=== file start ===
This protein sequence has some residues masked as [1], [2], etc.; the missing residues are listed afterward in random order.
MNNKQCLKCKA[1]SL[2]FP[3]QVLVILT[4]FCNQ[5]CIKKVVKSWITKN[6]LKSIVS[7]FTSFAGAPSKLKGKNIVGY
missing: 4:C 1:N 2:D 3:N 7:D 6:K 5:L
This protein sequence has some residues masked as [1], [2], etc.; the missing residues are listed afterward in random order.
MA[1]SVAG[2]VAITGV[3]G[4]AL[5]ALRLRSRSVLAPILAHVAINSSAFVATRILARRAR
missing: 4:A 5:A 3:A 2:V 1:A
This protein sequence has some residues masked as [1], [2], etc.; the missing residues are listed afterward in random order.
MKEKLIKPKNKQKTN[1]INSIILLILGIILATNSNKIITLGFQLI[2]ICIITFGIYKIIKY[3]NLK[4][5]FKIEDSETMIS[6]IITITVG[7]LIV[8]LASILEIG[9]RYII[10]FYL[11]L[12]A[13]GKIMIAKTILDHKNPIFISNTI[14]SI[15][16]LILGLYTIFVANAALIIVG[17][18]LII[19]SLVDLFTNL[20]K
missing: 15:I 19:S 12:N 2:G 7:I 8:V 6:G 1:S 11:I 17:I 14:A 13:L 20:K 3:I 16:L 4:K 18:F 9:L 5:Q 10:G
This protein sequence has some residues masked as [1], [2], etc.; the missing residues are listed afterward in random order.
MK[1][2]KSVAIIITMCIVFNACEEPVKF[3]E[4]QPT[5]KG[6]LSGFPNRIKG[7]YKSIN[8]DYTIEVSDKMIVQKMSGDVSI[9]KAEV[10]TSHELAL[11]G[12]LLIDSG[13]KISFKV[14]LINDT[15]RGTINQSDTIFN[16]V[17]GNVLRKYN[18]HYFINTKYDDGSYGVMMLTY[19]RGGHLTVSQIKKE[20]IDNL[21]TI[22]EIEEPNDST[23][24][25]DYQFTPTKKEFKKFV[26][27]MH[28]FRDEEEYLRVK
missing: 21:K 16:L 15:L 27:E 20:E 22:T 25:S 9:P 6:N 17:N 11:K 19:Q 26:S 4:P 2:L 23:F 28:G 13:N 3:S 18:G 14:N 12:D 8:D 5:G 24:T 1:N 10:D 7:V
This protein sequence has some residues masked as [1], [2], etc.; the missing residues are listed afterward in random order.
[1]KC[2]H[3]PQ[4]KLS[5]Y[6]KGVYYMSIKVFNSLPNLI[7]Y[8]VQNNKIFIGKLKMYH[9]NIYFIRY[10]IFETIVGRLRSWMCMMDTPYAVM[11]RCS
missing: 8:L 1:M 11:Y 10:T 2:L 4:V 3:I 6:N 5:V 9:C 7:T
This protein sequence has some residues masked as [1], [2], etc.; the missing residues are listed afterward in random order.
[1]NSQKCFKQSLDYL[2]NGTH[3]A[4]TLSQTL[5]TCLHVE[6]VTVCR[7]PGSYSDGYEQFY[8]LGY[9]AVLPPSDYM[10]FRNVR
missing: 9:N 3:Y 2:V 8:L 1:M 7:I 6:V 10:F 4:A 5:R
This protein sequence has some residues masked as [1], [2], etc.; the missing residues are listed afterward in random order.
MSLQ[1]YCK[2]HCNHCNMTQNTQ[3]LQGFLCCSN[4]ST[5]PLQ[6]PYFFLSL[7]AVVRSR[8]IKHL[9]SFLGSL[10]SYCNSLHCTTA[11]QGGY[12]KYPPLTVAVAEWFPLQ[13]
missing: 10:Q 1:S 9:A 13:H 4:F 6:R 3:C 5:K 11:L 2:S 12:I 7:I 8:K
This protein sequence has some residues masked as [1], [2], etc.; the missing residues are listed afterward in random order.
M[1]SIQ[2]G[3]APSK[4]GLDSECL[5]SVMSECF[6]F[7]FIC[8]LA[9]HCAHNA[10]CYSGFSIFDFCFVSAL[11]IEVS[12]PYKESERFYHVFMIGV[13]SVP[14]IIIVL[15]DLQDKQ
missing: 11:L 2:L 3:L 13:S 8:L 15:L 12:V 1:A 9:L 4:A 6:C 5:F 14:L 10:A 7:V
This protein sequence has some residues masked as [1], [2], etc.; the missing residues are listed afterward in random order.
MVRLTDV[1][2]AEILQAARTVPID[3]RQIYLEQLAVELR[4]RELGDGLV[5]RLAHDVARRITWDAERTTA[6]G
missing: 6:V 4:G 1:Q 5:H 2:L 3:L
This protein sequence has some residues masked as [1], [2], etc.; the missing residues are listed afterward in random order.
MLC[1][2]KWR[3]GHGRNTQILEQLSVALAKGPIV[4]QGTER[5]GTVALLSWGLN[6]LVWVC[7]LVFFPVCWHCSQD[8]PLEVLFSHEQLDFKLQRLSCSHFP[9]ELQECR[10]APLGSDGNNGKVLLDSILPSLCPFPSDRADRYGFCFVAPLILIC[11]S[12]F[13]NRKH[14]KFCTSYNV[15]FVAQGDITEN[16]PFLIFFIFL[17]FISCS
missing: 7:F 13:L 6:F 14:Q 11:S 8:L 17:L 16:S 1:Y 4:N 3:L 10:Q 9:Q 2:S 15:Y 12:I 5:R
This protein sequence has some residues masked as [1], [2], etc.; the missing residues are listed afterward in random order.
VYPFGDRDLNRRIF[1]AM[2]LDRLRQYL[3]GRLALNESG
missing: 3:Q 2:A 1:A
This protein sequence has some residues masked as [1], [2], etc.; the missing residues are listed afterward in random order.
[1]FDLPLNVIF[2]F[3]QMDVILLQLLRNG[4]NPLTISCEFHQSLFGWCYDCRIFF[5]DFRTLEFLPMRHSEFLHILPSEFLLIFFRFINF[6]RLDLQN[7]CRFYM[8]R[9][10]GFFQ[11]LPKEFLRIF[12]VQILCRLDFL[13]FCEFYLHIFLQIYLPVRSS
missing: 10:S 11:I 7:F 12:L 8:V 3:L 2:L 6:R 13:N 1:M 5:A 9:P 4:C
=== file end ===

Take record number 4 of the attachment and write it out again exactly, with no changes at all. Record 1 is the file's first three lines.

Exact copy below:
This protein sequence has some residues masked as [1], [2], etc.; the missing residues are listed afterward in random order.
MK[1][2]KSVAIIITMCIVFNACEEPVKF[3]E[4]QPT[5]KG[6]LSGFPNRIKG[7]YKSIN[8]DYTIEVSDKMIVQKMSGDVSI[9]KAEV[10]TSHELAL[11]G[12]LLIDSG[13]KISFKV[14]LINDT[15]RGTINQSDTIFN[16]V[17]GNVLRKYN[18]HYFINTKYDDGSYGVMMLTY[19]RGGHLTVSQIKKE[20]IDNL[21]TI[22]EIEEPNDST[23][24][25]DYQFTPTKKEFKKFV[26][27]MH[28]FRDEEEYLRVK
missing: 21:K 16:L 15:L 27:E 20:E 22:T 25:S 9:P 6:N 17:N 11:K 19:Q 26:S 4:P 2:L 23:F 28:G 13:N 3:S 18:G 14:N 12:D 8:D 5:G 24:T 1:N 10:D 7:V